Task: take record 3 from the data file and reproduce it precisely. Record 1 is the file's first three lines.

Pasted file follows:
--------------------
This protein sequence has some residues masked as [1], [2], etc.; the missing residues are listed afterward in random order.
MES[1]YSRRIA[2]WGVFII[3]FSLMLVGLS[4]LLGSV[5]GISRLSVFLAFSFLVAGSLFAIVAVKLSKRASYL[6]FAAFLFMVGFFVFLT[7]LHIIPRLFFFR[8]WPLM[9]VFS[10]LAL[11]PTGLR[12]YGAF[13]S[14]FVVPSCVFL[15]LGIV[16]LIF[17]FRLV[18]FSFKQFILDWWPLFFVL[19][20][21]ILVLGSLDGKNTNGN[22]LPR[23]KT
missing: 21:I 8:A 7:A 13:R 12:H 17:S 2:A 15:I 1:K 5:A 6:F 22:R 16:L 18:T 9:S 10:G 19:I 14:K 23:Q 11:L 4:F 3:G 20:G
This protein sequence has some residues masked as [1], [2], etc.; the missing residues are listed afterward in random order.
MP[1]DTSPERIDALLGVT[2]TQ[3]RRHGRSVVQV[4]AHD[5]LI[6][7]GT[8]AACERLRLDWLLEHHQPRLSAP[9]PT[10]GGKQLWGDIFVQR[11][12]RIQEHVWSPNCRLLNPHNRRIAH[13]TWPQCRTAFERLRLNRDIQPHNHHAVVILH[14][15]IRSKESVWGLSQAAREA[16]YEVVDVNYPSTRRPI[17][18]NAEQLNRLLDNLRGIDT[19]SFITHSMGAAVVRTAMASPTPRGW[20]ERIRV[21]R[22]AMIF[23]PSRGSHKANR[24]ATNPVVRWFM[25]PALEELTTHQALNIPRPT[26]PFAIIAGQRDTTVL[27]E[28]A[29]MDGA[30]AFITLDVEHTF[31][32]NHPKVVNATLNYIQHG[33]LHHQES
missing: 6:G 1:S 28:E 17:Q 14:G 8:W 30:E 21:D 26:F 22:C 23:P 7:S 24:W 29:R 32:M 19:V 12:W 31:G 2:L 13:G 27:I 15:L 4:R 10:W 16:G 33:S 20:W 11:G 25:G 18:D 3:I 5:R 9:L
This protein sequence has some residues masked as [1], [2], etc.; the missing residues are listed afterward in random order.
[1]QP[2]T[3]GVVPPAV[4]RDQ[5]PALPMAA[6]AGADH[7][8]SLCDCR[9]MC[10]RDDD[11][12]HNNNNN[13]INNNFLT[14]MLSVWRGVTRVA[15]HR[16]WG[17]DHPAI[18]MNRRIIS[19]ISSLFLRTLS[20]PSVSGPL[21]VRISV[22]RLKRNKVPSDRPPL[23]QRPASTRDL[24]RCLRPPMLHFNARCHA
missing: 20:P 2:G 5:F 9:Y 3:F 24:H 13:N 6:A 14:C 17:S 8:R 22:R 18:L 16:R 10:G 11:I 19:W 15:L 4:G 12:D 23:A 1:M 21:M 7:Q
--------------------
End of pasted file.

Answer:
This protein sequence has some residues masked as [1], [2], etc.; the missing residues are listed afterward in random order.
[1]QP[2]T[3]GVVPPAV[4]RDQ[5]PALPMAA[6]AGADH[7][8]SLCDCR[9]MC[10]RDDD[11][12]HNNNNN[13]INNNFLT[14]MLSVWRGVTRVA[15]HR[16]WG[17]DHPAI[18]MNRRIIS[19]ISSLFLRTLS[20]PSVSGPL[21]VRISV[22]RLKRNKVPSDRPPL[23]QRPASTRDL[24]RCLRPPMLHFNARCHA
missing: 20:P 2:G 5:F 9:Y 3:F 24:H 13:N 6:A 14:C 17:S 8:R 22:R 18:L 16:R 10:G 11:I 19:W 15:L 4:G 12:D 23:A 1:M 21:M 7:Q